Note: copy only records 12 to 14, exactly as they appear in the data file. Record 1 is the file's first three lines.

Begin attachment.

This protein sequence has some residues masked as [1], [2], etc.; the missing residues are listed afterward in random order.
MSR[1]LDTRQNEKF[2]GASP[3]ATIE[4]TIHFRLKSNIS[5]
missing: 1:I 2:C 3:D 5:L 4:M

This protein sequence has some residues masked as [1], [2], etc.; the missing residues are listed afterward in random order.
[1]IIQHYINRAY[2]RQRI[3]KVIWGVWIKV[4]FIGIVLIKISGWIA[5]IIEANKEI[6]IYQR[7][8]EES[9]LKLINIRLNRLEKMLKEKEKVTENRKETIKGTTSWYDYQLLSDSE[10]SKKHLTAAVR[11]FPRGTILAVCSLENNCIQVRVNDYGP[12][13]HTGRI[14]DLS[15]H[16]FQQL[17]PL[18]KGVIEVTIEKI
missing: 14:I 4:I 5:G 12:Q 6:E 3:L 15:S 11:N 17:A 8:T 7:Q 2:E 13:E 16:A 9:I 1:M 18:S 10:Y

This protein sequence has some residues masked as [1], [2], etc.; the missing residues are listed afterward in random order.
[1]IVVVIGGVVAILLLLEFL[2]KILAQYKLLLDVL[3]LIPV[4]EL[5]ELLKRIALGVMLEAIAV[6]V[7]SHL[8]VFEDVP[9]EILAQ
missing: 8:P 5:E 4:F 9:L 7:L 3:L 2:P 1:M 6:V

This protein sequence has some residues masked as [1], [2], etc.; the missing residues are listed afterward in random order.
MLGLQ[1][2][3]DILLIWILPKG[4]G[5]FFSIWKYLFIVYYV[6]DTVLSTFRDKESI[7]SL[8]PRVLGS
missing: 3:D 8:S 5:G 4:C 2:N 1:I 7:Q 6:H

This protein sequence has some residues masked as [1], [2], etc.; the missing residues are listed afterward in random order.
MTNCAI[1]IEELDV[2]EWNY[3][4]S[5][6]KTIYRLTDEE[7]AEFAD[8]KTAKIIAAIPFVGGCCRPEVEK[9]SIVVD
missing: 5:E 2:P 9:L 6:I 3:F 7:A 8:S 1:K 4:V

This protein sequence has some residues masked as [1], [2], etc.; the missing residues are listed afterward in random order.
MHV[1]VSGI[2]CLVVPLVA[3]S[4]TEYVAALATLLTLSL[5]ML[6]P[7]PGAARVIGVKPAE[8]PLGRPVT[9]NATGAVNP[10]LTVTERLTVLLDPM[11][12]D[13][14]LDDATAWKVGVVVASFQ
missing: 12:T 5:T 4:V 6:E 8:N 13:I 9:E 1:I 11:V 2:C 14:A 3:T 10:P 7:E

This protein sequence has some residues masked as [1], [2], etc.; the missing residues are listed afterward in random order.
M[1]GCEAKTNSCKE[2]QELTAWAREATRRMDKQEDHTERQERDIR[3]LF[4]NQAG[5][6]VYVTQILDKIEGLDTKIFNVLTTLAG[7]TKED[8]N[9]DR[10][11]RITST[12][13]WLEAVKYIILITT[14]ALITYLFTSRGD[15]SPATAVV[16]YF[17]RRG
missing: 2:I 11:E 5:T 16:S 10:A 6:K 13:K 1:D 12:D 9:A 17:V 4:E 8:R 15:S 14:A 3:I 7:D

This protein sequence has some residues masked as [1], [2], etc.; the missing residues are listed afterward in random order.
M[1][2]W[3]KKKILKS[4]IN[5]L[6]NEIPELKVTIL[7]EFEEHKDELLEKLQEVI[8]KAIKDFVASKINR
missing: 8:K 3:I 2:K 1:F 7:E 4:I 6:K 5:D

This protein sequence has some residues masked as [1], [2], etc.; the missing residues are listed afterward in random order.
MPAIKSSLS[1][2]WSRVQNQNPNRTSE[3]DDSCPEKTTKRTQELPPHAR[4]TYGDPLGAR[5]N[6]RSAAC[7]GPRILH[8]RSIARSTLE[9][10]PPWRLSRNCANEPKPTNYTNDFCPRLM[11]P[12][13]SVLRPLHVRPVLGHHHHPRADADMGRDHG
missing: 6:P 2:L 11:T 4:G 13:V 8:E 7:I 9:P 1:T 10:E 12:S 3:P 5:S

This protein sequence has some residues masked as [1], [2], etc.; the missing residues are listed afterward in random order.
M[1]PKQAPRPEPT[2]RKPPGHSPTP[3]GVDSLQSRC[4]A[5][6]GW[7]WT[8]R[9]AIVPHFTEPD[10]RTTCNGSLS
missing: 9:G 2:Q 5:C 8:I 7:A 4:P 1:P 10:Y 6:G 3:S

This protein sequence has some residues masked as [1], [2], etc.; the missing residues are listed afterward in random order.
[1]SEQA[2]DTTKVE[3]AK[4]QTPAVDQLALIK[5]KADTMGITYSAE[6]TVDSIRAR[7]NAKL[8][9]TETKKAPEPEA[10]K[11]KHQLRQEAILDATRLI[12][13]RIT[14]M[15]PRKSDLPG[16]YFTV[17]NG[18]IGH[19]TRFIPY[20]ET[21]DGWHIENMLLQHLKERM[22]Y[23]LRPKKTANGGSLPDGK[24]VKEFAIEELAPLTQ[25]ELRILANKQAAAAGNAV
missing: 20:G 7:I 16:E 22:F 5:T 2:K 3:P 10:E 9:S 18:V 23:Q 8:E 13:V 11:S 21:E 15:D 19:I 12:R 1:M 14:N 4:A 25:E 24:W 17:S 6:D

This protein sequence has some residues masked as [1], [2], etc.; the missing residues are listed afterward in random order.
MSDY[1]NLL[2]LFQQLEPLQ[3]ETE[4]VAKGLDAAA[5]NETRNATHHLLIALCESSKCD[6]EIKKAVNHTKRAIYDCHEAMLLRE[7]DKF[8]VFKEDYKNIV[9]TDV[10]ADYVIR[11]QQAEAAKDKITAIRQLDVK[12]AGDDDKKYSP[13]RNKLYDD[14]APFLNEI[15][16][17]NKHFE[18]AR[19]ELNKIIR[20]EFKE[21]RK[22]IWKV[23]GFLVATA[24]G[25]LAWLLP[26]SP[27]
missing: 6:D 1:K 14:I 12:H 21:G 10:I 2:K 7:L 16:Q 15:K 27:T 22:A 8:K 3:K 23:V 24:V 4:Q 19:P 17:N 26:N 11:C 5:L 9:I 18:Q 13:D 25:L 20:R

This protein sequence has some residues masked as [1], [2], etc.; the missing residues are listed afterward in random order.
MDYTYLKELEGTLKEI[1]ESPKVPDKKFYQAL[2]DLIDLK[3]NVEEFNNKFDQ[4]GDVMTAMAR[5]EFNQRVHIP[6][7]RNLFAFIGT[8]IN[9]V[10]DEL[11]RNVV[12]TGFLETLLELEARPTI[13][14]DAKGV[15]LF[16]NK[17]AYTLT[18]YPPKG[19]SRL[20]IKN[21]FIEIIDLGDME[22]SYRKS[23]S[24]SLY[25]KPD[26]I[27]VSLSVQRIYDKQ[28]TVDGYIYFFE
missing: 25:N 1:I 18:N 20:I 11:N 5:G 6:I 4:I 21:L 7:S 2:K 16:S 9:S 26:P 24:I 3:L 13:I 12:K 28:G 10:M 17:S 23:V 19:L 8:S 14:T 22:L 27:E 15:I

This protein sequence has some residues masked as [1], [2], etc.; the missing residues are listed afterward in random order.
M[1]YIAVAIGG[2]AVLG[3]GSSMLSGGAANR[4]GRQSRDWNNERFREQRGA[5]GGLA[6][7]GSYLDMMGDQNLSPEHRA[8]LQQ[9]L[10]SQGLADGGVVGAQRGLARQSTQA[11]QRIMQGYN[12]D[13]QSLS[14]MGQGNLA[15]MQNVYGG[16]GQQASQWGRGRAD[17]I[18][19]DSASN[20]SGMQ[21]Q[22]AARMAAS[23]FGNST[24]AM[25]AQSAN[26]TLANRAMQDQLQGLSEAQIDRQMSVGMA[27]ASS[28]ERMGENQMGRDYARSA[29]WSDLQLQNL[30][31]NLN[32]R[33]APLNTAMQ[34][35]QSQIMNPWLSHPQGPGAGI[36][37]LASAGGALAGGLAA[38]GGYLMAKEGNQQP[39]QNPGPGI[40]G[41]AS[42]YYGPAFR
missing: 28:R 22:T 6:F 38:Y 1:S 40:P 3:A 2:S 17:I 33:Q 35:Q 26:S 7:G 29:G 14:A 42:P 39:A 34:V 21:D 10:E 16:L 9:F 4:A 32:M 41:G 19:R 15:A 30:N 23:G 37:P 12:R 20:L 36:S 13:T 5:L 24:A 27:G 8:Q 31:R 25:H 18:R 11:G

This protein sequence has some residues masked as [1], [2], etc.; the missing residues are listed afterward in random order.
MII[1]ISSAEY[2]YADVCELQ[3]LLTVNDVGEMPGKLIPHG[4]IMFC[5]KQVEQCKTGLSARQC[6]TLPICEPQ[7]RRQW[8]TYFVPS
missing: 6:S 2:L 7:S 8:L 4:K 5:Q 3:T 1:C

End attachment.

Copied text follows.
This protein sequence has some residues masked as [1], [2], etc.; the missing residues are listed afterward in random order.
MSDY[1]NLL[2]LFQQLEPLQ[3]ETE[4]VAKGLDAAA[5]NETRNATHHLLIALCESSKCD[6]EIKKAVNHTKRAIYDCHEAMLLRE[7]DKF[8]VFKEDYKNIV[9]TDV[10]ADYVIR[11]QQAEAAKDKITAIRQLDVK[12]AGDDDKKYSP[13]RNKLYDD[14]APFLNEI[15][16][17]NKHFE[18]AR[19]ELNKIIR[20]EFKE[21]RK[22]IWKV[23]GFLVATA[24]G[25]LAWLLP[26]SP[27]
missing: 6:D 1:K 14:I 12:H 21:G 10:I 2:K 7:L 16:Q 15:K 27:T 22:A 8:K 3:K 23:V 24:V 4:Q 19:P 17:N 26:N 11:C 5:L 9:I 18:Q 13:D 25:L 20:R

This protein sequence has some residues masked as [1], [2], etc.; the missing residues are listed afterward in random order.
MDYTYLKELEGTLKEI[1]ESPKVPDKKFYQAL[2]DLIDLK[3]NVEEFNNKFDQ[4]GDVMTAMAR[5]EFNQRVHIP[6][7]RNLFAFIGT[8]IN[9]V[10]DEL[11]RNVV[12]TGFLETLLELEARPTI[13][14]DAKGV[15]LF[16]NK[17]AYTLT[18]YPPKG[19]SRL[20]IKN[21]FIEIIDLGDME[22]SYRKS[23]S[24]SLY[25]KPD[26]I[27]VSLSVQRIYDKQ[28]TVDGYIYFFE
missing: 25:N 1:I 18:N 20:I 11:N 5:G 6:I 4:I 21:L 7:S 2:K 16:S 9:S 26:P 24:I 3:L 13:I 12:K 28:G 10:M 17:S 23:V 19:L 8:S 14:T 22:L 27:E 15:I

This protein sequence has some residues masked as [1], [2], etc.; the missing residues are listed afterward in random order.
M[1]YIAVAIGG[2]AVLG[3]GSSMLSGGAANR[4]GRQSRDWNNERFREQRGA[5]GGLA[6][7]GSYLDMMGDQNLSPEHRA[8]LQQ[9]L[10]SQGLADGGVVGAQRGLARQSTQA[11]QRIMQGYN[12]D[13]QSLS[14]MGQGNLA[15]MQNVYGG[16]GQQASQWGRGRAD[17]I[18][19]DSASN[20]SGMQ[21]Q[22]AARMAAS[23]FGNST[24]AM[25]AQSAN[26]TLANRAMQDQLQGLSEAQIDRQMSVGMA[27]ASS[28]ERMGENQMGRDYARSA[29]WSDLQLQNL[30][31]NLN[32]R[33]APLNTAMQ[34][35]QSQIMNPWLSHPQGPGAGI[36][37]LASAGGALAGGLAA[38]GGYLMAKEGNQQP[39]QNPGPGI[40]G[41]AS[42]YYGPAFR
missing: 28:R 22:T 6:F 38:Y 1:S 40:P 3:A 2:S 17:I 33:Q 35:Q 26:S 7:G 29:G 14:A 42:P 39:A 34:V 21:D 10:E 16:L 9:F 4:A 32:M 41:G 19:R 15:A 30:N 23:G 37:P 12:R 20:L 36:S 13:T 5:L 24:A 27:G 8:Q 31:R 25:H 18:R 11:G